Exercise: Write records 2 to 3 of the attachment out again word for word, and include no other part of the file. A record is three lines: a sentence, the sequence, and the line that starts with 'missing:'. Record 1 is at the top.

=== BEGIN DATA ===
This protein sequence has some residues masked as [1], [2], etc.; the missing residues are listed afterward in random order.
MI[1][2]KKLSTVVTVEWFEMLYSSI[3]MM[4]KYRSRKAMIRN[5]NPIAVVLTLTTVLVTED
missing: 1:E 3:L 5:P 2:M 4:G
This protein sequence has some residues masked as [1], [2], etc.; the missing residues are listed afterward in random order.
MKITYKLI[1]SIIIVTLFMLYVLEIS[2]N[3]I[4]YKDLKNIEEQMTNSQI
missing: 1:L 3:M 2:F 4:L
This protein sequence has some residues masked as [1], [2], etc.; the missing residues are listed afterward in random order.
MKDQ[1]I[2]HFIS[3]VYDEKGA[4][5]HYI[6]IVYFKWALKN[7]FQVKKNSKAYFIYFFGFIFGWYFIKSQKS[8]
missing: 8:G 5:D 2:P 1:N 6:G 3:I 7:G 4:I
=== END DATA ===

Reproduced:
This protein sequence has some residues masked as [1], [2], etc.; the missing residues are listed afterward in random order.
MKITYKLI[1]SIIIVTLFMLYVLEIS[2]N[3]I[4]YKDLKNIEEQMTNSQI
missing: 1:L 3:M 2:F 4:L
This protein sequence has some residues masked as [1], [2], etc.; the missing residues are listed afterward in random order.
MKDQ[1]I[2]HFIS[3]VYDEKGA[4][5]HYI[6]IVYFKWALKN[7]FQVKKNSKAYFIYFFGFIFGWYFIKSQKS[8]
missing: 8:G 5:D 2:P 1:N 6:G 3:I 7:G 4:I